Name: Michael Green
Hometown: Las Vegas, NV
As offended as I am by Lou Dobbs and his ilk--and if I had anyassociation with CNN, I would end it out of embarrassment and thehope of salvaging some degree of my integrity before Dana Milbankmakes fun of me--I sometimes am almost as offended by organizationsto which I belong and/or have contributed sending me emails saying,"Sign Our Petition Telling CNN to Make Lou Dobbs Stop," or words tothat effect. These guys do have a First Amendment right to be stupidand dishonest. But free speech is not without consequences. If I walkup to someone on the street and exercise my right to tell him that Ithink he is a moron, and he tells me that I am a moron, I cannot denyhis free speech right.
But what so many miss is what actually matters to CNN, Fox News, andother purveyors of hate. Money. It's this simple. Record Dobbs, orO'Reilly, or Beck, or anyone else you dislike. Fast-forward throughand make a list of the advertisers. Email each advertiser to say thatyou will no longer use that company's products until it stopsadvertising on this program. Get every one of your friends who agreewith you to do the same. And get them to do the same with theirfriends. In other words, organize an advertising boycott. It's legal.You don't HAVE to buy anything that is advertised on there. And then,when they are losing money, they will pull their advertising to avoidoffending anyone. And CNN and Fox will respond. Fast.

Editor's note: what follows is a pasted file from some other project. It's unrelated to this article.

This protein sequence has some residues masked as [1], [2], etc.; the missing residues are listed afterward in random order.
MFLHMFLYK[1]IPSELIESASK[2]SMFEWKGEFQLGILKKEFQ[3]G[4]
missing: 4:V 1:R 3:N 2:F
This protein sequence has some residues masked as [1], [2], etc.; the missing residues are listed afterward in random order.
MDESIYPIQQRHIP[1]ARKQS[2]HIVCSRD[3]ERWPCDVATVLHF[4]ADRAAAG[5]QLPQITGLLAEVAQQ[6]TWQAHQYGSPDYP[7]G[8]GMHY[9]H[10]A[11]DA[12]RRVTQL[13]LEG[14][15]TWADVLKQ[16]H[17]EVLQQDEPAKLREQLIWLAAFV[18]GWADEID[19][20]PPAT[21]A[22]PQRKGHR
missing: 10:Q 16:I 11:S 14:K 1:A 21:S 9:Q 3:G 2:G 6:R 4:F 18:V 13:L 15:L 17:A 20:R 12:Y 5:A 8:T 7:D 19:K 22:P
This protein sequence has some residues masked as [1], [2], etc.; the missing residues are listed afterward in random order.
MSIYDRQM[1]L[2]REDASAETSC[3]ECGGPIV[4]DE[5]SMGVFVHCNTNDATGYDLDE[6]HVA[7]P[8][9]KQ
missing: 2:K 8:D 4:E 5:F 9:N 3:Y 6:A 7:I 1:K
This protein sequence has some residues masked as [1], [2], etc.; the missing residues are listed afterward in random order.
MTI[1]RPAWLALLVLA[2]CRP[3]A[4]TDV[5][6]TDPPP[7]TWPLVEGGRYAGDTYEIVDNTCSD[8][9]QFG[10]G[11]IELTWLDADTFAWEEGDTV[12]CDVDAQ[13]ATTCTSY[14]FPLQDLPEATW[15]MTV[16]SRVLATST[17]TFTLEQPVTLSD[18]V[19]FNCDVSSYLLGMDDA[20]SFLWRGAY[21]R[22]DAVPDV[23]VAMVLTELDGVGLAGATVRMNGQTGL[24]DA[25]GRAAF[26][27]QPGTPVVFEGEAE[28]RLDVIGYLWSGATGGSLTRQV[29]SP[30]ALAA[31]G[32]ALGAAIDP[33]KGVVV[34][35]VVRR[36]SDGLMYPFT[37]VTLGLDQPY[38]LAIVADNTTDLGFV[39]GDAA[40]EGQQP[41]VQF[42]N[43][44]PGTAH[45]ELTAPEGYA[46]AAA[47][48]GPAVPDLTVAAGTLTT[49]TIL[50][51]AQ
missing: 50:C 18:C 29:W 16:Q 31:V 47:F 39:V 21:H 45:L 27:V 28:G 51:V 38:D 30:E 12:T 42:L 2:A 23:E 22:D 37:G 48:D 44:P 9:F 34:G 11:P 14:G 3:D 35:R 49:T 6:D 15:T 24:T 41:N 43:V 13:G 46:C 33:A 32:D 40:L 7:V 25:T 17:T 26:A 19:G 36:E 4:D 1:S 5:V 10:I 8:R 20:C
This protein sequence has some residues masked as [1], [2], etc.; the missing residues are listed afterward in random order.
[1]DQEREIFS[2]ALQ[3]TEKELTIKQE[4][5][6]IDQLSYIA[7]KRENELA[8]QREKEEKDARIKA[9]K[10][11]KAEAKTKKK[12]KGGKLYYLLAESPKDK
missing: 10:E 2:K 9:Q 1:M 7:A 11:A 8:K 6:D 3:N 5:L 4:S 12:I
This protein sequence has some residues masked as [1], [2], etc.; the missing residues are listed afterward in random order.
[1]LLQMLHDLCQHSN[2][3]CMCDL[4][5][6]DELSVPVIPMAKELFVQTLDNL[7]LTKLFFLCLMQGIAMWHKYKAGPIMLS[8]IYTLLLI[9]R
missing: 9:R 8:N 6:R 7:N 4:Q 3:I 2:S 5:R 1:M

Anyone remember CBS getting rid of Don Imus? Did CBS act in responseto complaints? No. CBS responded when advertisers began pulling out.
Name: Brian Donohue
Hometown: Brooklyn, NY
I continue to be astonished at Maureen Dowd's psychic powers. More onthat here, but thechief irony of it all is that the art of "cold reading" should findsits Master in such a warm, flame-tressed Mystic. Wonder if she canchannel the dead...
Name: Fred Leonhardt
Hometown: Portland, OR
Terry from Cheyenne disses Doo Wah Diddy Diddy. Ditto for DiddyWah Diddy.
Name: Stanley Goldstein
Hometown: Chicago, Il
The person who wrote that you were almost perfect is obviously quiteeasily impressed.
Name: K. Witter
Hometown Bloomfield, CT
As a born-n-bred New Englander, I can't help point out that theresemblance between the Brooks Brothers Brigades and this Norman Rockwell poster is uncanny.
I've got a new Think Again called "The Mainstream Media Opens the DoortoHate" here.